Brian Pitter

Mon, 23 Mar 2020

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Thanks to athletes like Usain Bolt, Asafa Powell, Shelly-Ann Fraser-Pryce, Veronica Campbell Brown and Elaine Thompson, Jamaica has, over the past two decades, cemented its legacy as the ‘Track and Field’ hub of the world. Of course, we have managed to produce many other great athletes during that time, who went on to represent us well and have helped to put the Jamaican flag on a high pedestal. However, with talks of adding more sports to the ISSA Boys and Girls Athletic Championships, Jamaica is now in the position to expand its influence on the globe in more than just track and field. The country has impacted sports such as Basketball in the United States with Patrick Ewing as well as on the a global platform with swimming with Ali Atkinson but the idea of producing more stars in these other activities must be entertained and acted upon. Therefore, turning the ISSA Boys and Girls Athletic Championships into a platform that will feature an assortment of sporting activities will help to produce more young talent as well as impact the world in more than just athletics.

A structured approach to the ISSA Boys and Girls championships, by framing it into a professional and internationally acclaimed sporting event has reaped many rewards for Jamaica and its sporting fraternity. Over the years, we have seen many stars being produced. In recent memory we had Calabar superstar Christopher Taylor creating international buzz by dominating his events year after year, helping the team from Red Hills Road to maintain their dominance on champs. 

Also, we’ve seen athletes like Jaheel Hyde, former Wolmerian, make his progression from the championships into an Olympian, reaching as far as the semifinals in the 2016 Olympics in the 400m hurdles. What we have is a blueprint for building on natural, raw talent, giving them a competitive space and turning them into elite athletes. If we were to incorporate other sports such as Basketball and Swimming then the possibility of us producing more stars in these sports as well becomes extremely high.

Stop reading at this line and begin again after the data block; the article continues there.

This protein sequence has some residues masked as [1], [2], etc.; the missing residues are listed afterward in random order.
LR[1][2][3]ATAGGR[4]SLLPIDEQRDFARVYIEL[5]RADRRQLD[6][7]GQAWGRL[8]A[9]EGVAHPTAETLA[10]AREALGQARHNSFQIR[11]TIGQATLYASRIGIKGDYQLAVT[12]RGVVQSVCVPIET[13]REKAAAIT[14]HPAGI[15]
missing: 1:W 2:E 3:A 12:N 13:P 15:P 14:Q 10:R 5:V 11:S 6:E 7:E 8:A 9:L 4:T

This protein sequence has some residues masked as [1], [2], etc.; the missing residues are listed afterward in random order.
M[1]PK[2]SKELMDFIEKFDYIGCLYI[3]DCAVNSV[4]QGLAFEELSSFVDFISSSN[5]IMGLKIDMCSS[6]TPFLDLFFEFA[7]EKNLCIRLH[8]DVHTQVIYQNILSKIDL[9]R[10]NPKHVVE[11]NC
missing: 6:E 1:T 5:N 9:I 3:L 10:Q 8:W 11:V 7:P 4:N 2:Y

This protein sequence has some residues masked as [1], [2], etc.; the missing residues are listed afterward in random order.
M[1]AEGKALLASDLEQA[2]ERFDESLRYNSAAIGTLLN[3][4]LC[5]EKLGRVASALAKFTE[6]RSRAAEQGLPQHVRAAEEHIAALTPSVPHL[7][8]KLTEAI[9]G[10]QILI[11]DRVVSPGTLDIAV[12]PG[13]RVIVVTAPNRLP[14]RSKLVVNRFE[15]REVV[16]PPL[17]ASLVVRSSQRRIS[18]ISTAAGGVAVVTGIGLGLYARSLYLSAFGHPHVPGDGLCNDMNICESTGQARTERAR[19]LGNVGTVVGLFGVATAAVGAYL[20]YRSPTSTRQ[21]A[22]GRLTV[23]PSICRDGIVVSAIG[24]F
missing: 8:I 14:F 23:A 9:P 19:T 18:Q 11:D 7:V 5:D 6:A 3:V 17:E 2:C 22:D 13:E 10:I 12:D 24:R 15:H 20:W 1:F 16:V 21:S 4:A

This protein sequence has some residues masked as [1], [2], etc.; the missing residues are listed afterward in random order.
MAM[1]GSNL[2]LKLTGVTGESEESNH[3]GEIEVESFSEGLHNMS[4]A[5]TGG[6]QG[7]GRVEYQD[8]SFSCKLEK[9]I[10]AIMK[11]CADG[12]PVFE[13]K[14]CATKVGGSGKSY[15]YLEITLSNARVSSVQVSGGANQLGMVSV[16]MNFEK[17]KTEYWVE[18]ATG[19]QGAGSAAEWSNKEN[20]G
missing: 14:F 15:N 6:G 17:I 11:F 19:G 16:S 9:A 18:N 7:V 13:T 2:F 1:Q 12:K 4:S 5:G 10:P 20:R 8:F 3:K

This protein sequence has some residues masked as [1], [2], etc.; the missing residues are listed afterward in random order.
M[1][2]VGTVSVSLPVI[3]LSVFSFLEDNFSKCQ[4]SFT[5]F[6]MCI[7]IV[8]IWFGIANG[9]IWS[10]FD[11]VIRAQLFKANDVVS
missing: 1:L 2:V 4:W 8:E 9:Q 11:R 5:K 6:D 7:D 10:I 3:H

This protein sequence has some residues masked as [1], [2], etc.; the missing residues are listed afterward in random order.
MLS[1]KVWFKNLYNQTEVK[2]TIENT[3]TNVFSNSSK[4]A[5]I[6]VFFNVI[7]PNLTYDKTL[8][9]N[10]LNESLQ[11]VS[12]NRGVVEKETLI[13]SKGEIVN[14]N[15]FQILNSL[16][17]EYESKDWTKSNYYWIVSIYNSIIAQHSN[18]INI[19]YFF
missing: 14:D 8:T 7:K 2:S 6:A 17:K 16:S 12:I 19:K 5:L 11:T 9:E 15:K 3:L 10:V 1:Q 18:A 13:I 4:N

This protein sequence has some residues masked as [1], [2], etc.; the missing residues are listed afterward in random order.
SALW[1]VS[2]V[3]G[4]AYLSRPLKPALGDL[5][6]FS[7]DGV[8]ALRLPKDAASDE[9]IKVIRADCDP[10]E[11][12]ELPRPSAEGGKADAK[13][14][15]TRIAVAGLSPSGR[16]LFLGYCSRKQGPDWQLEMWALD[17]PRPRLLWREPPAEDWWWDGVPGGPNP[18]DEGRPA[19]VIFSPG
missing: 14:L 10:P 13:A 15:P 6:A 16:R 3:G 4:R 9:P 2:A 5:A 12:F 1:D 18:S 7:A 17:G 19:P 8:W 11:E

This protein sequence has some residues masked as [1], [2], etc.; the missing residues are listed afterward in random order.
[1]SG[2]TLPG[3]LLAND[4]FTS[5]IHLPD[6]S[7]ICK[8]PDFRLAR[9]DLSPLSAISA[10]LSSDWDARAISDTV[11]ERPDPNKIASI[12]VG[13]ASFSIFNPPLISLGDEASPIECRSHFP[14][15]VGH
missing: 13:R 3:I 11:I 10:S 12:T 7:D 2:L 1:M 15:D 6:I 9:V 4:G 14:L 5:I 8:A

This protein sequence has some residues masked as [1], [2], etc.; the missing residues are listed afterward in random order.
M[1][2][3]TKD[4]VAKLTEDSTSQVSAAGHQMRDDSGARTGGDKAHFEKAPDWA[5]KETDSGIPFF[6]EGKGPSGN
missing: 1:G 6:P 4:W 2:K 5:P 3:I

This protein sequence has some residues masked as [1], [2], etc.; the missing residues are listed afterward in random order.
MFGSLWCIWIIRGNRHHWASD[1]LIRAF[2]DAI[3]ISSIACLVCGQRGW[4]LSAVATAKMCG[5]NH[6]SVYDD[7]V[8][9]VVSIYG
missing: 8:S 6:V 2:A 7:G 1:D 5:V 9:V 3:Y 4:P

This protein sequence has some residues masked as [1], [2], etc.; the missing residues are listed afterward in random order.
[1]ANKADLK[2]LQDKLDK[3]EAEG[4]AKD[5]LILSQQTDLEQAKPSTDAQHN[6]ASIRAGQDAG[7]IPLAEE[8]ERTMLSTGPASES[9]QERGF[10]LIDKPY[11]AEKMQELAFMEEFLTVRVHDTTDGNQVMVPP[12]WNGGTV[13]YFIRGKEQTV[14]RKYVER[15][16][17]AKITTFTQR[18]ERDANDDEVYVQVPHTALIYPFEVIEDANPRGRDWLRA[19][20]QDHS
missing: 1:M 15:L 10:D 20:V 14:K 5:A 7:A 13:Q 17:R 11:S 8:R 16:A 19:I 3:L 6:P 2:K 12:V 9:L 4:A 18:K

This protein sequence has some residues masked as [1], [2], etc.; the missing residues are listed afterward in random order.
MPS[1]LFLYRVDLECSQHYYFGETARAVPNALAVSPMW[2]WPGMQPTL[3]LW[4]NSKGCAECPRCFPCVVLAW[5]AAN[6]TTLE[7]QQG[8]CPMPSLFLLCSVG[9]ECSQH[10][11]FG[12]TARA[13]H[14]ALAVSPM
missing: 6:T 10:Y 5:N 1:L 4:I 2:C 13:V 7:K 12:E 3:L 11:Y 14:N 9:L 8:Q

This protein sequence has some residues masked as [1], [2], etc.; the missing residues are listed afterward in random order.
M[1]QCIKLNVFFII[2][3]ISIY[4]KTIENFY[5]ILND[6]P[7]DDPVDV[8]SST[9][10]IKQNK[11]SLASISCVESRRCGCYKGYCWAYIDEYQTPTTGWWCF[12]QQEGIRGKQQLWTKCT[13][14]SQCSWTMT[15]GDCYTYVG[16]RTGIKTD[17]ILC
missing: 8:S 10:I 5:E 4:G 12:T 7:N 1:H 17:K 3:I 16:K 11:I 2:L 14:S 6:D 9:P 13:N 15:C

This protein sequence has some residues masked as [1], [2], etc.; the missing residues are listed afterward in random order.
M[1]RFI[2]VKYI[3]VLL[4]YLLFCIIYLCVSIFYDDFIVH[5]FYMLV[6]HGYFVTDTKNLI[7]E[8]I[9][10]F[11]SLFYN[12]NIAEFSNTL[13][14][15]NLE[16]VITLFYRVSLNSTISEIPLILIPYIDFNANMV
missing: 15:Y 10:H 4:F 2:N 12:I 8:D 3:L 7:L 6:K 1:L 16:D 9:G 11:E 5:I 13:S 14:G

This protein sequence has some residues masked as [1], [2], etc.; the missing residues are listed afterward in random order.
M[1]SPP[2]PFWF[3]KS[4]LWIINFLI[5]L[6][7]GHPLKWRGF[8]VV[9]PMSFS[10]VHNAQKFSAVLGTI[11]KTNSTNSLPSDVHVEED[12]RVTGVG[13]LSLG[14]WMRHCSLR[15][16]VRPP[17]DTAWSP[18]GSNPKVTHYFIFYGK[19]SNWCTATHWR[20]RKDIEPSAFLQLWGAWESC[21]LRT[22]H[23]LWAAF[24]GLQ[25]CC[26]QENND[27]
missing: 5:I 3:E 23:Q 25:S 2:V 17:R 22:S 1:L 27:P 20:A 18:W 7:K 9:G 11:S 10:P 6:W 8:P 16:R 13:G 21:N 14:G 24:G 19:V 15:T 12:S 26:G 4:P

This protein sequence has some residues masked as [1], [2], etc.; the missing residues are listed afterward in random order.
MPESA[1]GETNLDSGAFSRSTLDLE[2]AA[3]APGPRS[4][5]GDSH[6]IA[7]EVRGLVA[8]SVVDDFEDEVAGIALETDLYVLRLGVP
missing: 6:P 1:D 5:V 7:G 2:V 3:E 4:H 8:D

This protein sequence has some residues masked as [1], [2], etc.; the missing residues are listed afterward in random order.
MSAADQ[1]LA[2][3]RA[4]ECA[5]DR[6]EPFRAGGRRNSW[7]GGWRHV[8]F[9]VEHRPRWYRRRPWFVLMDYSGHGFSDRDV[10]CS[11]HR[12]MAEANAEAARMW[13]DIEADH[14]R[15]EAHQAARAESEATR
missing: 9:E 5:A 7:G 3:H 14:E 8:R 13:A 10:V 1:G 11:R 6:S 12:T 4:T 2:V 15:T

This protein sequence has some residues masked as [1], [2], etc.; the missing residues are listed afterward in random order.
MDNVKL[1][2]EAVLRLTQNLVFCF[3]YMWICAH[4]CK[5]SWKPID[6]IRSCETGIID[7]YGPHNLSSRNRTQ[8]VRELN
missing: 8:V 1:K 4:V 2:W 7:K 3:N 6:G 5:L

Over the years, Alia Atkinson has been the beacon of light for Jamaica as it relates to swimming, with exceptional, consistent performances, setting her a part as one of the most impactful competitors of her generation. By utilizing the pool at the National stadium, which has been left dormant for years during these events, a structural approach can be designed to allow schools to compete during the championships. 

Jamaican swimmer Alia Atkinson celebrates victory.

Likewise, with Basketball, similar measures can be put in place to create a competitive field around the sport during champs season, separate and apart form the already existing league competition between schools around the corporate area. 

Simply implementing other sports into the Boys and Girls championships will obviously not guarantee the production of more stars in these fields. It is important to be aware that other factors must also be set in place such as adequate funding by schools into the training regime of these other sports, with similar intensity and focus that is given to track and field. Though unlikely, given that Track and Field is the money maker, the vision of us creating a stamp on the world stage in other sporting activities should be enough motivation to maintain an interest in carrying out this initiative. 



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